Understanding The Science Of Melanotan

by | Feb 20, 2014 | Health

The history of Melanotan, specifically Melanotan-1 or Afamelanotide, is actually very short and well documented. It was first developed and synthesized in a lab at the University of Arizona. Researchers created this synthetic analog that was designed to mimic a naturally occurring melanocortin peptide hormone in the body. They were working to discover how to use Melanotan in reducing UV (ultra violet) light damage to skin cells.

The researchers believed that using a synthetic version of the naturally occurring melanocortin peptide hormone would boost the ability of skin cells by increasing the presence of dark pigments in the skin. In deciding how to use Melanotan the researchers were able to reduce skin cell sensitivity to light, known as photosensitivity, that is seen in many different skin conditions.

The synthetic Melanotan-1 has an amino acid sequence of Ac-Ser-Tyr-Ser-Nle-Glu-His-D-Phe-Arg-Trp-Gly-Lys-Pro-Val-NH2. It can also be represented at [Nle4, D-Phe7]-α-MSH.  It estimated by researchers that Melanotan is approximately 1000 times superior to the potency of naturally occurring melanocortin peptide hormones.

Longer Molecular Life

One of the amazing values that researchers found in studies with synthetic Melanotan is that these molecules can survive longer than the naturally occurring melanocortin peptide hormone. The naturally occurring hormone results in a stimulation of the production of melanocytes, which are dark pigment cells in the body. These melanocytes, in turn, actually produce the darker pigment which is known as melanin.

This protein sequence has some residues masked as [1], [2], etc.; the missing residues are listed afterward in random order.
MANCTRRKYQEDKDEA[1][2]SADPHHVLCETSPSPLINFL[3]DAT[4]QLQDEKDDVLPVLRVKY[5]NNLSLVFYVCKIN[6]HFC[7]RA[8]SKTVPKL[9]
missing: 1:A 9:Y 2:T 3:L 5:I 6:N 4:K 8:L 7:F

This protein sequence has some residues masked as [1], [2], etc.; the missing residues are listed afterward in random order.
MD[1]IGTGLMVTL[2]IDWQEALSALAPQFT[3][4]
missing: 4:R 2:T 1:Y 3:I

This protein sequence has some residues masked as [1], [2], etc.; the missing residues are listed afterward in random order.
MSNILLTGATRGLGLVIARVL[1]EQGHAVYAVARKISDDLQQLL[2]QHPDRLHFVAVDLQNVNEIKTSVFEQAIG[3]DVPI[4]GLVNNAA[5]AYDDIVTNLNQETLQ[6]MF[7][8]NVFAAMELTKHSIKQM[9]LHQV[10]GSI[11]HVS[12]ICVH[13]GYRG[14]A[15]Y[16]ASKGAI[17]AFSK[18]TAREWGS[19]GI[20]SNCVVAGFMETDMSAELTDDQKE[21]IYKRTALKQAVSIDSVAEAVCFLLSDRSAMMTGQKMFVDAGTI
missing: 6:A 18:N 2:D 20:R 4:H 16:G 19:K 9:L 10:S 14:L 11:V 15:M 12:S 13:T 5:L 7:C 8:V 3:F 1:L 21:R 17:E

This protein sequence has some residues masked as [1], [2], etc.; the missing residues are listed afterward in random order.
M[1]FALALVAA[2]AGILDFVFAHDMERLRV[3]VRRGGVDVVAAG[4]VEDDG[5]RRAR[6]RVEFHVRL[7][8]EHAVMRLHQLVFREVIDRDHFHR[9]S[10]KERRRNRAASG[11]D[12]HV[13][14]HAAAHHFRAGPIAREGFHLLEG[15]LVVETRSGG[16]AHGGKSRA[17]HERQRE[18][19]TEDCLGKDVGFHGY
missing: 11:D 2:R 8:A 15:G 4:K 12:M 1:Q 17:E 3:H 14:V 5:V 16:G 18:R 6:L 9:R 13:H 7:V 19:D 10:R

However, the short life of the naturally occurring substance meant that the pigment stimulation was not intense or of a significant enough duration to create sustainable pigment change in the cells. In determining how to use Melanotan it was noted that these synthetic cells had a significantly longer half-life, meaning that they were able to stimulate a higher rate of production of melanocytes and subsequently melanin.

Effect on Cells

In research studies and clinical trials with various mammals testing how to use Melanotan it was found that this synthetic molecule binds to the melanocytes in the skin cells. When this binding occurs the melanocytes produce more of the black and brown colored cells known and eumelanin. Black melanin is the darker of the two but both are darker, and offer significant protection from damaging UV light.

Research is ongoing in clinical trials as to how to use Melanotan. As more information comes forward with these research studies the importance of this discovery become more recognized for a variety of different purposes. Research is very promising with regards to how to use Melanotan in a variety of ways. For more information visit our website.

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